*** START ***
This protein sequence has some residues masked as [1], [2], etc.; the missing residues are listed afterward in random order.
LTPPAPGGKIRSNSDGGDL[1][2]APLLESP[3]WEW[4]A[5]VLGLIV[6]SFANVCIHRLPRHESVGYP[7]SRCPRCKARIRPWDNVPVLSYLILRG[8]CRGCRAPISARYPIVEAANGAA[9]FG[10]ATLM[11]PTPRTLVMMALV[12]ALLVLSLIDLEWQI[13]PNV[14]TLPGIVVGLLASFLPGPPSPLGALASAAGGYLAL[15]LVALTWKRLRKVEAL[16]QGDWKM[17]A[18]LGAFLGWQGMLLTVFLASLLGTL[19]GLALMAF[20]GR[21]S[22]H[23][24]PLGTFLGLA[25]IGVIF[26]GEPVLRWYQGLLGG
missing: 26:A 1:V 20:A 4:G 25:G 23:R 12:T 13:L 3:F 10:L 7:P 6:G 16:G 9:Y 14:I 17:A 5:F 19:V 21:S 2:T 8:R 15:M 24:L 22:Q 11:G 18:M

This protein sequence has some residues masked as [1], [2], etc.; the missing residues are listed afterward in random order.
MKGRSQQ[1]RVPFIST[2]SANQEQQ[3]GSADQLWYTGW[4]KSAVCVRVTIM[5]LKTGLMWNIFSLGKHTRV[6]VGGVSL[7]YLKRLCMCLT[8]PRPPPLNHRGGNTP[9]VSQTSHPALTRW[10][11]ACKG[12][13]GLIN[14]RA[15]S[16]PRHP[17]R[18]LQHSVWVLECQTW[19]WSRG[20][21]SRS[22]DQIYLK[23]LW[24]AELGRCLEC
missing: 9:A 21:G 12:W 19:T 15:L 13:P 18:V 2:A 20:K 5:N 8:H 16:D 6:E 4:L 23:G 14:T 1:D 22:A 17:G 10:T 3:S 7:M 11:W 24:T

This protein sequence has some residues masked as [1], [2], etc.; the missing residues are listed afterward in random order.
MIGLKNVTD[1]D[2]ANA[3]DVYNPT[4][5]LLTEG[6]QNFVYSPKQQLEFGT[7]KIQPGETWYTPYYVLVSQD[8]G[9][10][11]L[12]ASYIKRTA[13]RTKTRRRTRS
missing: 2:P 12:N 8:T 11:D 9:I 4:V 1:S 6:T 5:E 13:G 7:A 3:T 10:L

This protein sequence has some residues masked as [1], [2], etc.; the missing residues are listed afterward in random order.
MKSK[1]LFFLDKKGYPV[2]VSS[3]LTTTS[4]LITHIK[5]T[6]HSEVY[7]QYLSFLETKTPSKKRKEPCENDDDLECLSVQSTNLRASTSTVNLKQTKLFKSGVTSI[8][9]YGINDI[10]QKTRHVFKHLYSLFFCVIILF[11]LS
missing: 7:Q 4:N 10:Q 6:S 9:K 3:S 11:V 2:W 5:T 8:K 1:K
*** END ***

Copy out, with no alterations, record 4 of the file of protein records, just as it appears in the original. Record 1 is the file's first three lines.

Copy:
This protein sequence has some residues masked as [1], [2], etc.; the missing residues are listed afterward in random order.
MKSK[1]LFFLDKKGYPV[2]VSS[3]LTTTS[4]LITHIK[5]T[6]HSEVY[7]QYLSFLETKTPSKKRKEPCENDDDLECLSVQSTNLRASTSTVNLKQTKLFKSGVTSI[8][9]YGINDI[10]QKTRHVFKHLYSLFFCVIILF[11]LS
missing: 7:Q 4:N 10:Q 6:S 9:K 3:S 11:V 2:W 5:T 8:K 1:K